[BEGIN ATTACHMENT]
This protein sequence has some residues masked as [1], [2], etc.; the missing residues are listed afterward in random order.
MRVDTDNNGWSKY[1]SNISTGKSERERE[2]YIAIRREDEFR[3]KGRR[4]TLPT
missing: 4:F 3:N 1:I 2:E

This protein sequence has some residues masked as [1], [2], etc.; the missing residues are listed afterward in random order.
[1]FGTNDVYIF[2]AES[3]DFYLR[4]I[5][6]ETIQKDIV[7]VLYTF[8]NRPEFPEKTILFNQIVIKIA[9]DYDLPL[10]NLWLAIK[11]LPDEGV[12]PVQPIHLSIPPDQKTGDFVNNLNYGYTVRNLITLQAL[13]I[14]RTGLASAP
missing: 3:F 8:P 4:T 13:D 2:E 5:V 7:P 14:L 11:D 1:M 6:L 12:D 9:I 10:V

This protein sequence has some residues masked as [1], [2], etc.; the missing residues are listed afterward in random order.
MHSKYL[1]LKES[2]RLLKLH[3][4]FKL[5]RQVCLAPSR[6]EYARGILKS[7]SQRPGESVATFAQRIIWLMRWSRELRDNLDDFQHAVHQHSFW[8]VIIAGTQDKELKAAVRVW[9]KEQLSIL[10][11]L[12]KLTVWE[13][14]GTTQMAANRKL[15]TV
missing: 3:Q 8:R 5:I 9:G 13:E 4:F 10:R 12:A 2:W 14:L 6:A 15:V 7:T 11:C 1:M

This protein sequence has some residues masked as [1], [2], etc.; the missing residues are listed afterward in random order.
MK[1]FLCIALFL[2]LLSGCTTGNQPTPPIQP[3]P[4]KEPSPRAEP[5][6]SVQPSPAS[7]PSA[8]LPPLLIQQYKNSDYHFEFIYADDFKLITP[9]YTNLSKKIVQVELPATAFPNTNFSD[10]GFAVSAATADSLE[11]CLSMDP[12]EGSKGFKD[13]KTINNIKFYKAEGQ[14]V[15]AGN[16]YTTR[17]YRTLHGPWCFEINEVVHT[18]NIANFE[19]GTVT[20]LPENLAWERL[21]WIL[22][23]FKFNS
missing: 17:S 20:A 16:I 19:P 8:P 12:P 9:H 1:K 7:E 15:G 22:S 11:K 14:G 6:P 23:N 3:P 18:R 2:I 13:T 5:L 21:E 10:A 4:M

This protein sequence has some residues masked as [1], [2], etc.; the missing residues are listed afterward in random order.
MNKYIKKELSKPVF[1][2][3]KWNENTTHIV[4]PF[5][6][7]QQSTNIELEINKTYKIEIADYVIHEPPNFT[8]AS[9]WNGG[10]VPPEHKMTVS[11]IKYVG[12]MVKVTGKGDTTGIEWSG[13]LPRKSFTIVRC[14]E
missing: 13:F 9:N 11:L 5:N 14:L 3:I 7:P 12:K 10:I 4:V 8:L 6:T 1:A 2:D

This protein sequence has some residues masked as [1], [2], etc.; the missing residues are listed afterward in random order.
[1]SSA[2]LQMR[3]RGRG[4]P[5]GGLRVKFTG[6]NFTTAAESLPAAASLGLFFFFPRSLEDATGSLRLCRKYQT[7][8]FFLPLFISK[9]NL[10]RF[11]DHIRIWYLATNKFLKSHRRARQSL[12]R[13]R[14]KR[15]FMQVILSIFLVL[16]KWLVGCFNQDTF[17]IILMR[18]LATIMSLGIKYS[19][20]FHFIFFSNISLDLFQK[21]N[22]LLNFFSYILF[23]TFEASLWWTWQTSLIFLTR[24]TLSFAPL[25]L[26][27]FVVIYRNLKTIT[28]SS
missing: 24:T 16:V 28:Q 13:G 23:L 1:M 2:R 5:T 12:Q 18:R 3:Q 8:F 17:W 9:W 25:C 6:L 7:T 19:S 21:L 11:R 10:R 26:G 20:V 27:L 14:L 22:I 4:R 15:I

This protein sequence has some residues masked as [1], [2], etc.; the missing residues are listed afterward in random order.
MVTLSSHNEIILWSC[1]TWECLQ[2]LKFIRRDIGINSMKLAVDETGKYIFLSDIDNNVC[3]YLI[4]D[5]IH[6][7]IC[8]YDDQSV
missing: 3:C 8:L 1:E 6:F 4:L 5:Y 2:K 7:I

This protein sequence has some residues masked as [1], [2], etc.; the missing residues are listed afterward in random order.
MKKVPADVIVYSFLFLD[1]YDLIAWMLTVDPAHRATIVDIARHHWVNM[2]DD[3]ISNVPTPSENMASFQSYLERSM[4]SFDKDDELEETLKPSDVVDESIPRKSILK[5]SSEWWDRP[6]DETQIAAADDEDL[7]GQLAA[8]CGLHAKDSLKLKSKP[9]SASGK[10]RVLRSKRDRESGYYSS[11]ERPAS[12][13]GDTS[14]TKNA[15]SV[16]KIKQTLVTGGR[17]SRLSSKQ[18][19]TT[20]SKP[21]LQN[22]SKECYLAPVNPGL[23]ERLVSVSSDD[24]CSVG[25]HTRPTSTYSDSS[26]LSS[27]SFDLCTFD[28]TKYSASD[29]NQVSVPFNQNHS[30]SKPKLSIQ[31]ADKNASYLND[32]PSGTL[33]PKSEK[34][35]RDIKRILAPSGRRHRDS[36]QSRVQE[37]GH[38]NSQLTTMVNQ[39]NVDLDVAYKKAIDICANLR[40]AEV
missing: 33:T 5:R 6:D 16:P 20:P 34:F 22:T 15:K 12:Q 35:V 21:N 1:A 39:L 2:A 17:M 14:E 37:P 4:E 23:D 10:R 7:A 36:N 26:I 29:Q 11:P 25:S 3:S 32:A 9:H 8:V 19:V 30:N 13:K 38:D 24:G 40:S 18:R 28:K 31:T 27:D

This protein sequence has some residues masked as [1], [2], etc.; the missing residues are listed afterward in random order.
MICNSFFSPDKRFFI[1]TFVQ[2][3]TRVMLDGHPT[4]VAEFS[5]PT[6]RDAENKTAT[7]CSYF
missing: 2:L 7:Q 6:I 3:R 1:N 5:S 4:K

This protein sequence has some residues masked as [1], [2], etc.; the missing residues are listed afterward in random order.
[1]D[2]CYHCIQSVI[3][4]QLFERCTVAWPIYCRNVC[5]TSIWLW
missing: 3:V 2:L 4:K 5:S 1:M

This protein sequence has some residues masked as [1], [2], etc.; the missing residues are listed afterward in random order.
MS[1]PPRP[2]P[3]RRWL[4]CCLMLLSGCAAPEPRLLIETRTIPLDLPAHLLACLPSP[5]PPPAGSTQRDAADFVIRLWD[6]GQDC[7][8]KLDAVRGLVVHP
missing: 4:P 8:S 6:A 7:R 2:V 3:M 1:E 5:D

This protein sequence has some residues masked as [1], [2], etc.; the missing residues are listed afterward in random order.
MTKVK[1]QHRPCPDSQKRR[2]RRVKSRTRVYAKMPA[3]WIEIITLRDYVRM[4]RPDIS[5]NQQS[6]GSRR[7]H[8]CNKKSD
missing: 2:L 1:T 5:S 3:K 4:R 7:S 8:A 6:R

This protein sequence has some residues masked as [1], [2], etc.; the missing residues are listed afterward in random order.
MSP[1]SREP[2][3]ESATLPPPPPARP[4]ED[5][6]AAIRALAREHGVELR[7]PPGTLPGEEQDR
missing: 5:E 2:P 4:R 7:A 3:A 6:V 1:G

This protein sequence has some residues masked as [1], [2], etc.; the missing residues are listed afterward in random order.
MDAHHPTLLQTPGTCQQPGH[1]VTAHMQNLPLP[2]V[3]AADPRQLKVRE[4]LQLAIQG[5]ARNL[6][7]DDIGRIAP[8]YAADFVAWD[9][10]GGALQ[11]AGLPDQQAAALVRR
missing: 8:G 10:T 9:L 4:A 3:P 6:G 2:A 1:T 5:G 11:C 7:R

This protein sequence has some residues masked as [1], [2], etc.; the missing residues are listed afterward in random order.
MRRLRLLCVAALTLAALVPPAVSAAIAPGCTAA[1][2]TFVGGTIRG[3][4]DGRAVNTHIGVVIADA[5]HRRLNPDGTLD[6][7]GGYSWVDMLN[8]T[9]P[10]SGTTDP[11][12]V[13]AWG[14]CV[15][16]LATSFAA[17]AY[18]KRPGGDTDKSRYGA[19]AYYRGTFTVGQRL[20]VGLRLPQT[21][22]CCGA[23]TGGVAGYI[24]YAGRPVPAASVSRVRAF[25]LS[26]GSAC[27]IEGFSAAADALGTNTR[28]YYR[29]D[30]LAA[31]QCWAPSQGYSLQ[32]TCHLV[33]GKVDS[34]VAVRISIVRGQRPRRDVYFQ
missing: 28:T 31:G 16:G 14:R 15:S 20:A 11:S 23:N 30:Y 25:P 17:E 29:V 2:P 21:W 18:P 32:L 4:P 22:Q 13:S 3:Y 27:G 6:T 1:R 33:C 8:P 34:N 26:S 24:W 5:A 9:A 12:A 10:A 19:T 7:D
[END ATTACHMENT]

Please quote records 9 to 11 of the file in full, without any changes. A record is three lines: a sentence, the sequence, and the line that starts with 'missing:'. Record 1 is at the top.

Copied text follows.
This protein sequence has some residues masked as [1], [2], etc.; the missing residues are listed afterward in random order.
MICNSFFSPDKRFFI[1]TFVQ[2][3]TRVMLDGHPT[4]VAEFS[5]PT[6]RDAENKTAT[7]CSYF
missing: 2:L 7:Q 6:I 3:R 1:N 5:S 4:K

This protein sequence has some residues masked as [1], [2], etc.; the missing residues are listed afterward in random order.
[1]D[2]CYHCIQSVI[3][4]QLFERCTVAWPIYCRNVC[5]TSIWLW
missing: 3:V 2:L 4:K 5:S 1:M

This protein sequence has some residues masked as [1], [2], etc.; the missing residues are listed afterward in random order.
MS[1]PPRP[2]P[3]RRWL[4]CCLMLLSGCAAPEPRLLIETRTIPLDLPAHLLACLPSP[5]PPPAGSTQRDAADFVIRLWD[6]GQDC[7][8]KLDAVRGLVVHP
missing: 4:P 8:S 6:A 7:R 2:V 3:M 1:E 5:D